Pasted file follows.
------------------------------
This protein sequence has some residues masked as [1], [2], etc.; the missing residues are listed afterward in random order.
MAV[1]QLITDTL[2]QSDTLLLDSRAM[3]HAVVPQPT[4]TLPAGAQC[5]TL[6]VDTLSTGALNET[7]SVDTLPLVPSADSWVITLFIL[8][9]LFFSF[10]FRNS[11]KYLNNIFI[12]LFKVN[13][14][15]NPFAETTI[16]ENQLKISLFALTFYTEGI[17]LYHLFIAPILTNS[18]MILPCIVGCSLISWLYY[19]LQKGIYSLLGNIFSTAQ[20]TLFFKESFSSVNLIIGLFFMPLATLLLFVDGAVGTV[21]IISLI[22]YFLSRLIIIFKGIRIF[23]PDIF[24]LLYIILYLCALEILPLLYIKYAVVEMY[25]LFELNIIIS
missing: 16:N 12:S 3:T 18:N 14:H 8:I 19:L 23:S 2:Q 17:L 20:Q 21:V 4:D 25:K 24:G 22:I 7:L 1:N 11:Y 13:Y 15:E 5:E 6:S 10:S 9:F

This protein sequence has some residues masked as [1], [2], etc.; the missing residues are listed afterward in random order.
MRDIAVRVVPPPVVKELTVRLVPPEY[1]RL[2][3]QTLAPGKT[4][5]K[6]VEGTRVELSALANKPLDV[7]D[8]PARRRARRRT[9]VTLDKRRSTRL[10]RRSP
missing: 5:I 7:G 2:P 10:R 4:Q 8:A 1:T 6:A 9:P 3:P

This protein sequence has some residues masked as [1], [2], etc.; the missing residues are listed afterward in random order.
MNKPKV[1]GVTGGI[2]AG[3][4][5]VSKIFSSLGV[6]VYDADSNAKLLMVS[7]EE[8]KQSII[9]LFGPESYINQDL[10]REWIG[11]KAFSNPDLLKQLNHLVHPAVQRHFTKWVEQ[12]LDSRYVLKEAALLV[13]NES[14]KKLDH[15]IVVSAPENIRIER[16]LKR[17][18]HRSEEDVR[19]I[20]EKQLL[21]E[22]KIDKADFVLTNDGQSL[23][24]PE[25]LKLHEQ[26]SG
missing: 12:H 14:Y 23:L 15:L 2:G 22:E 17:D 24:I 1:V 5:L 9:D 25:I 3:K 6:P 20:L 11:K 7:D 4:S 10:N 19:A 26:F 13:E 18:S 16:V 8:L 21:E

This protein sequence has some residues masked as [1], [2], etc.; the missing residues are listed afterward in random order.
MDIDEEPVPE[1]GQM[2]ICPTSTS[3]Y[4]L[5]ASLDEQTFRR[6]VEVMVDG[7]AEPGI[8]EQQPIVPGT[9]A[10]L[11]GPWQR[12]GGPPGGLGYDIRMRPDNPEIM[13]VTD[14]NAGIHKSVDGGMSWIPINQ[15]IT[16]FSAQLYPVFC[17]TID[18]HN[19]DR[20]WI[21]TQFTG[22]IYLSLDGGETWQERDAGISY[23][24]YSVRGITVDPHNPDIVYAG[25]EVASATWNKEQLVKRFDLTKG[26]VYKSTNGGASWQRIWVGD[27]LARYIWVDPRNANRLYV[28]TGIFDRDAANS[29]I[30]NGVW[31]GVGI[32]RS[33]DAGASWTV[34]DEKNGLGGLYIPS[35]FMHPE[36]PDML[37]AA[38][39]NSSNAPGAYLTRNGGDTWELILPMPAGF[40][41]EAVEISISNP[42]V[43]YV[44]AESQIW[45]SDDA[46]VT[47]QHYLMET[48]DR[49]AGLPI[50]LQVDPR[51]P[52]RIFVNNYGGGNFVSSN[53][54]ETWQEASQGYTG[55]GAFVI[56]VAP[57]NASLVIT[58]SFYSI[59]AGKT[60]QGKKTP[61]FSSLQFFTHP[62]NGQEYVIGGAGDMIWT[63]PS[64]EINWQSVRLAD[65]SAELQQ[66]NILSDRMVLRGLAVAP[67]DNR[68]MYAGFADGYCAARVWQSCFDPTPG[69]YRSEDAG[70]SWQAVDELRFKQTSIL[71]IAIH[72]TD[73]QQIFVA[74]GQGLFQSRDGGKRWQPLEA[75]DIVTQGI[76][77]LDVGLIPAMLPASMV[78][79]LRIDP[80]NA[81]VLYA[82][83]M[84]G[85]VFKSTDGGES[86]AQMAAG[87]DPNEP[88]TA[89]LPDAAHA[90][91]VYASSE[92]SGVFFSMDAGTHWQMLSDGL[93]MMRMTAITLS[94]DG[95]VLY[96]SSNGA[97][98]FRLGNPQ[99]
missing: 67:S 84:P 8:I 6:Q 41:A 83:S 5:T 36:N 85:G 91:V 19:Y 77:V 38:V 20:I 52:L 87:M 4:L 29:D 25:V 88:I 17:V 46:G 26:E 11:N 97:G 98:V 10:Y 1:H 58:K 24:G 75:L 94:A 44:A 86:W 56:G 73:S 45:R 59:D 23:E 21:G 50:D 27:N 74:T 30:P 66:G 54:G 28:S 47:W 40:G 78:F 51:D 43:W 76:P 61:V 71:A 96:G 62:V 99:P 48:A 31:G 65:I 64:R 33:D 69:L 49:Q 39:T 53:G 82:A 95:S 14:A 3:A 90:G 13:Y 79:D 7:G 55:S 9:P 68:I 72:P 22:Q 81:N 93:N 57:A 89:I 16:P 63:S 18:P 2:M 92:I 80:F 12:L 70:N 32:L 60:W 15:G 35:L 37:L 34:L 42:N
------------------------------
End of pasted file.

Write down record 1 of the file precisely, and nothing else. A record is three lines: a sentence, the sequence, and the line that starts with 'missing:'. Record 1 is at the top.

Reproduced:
This protein sequence has some residues masked as [1], [2], etc.; the missing residues are listed afterward in random order.
MAV[1]QLITDTL[2]QSDTLLLDSRAM[3]HAVVPQPT[4]TLPAGAQC[5]TL[6]VDTLSTGALNET[7]SVDTLPLVPSADSWVITLFIL[8][9]LFFSF[10]FRNS[11]KYLNNIFI[12]LFKVN[13][14][15]NPFAETTI[16]ENQLKISLFALTFYTEGI[17]LYHLFIAPILTNS[18]MILPCIVGCSLISWLYY[19]LQKGIYSLLGNIFSTAQ[20]TLFFKESFSSVNLIIGLFFMPLATLLLFVDGAVGTV[21]IISLI[22]YFLSRLIIIFKGIRIF[23]PDIF[24]LLYIILYLCALEILPLLYIKYAVVEMY[25]LFELNIIIS
missing: 16:N 12:S 3:T 18:N 14:H 8:I 19:L 23:S 2:Q 17:L 20:Q 21:V 4:D 25:K 24:G 22:I 7:L 1:N 11:Y 13:Y 15:E 5:E 6:S 10:S 9:F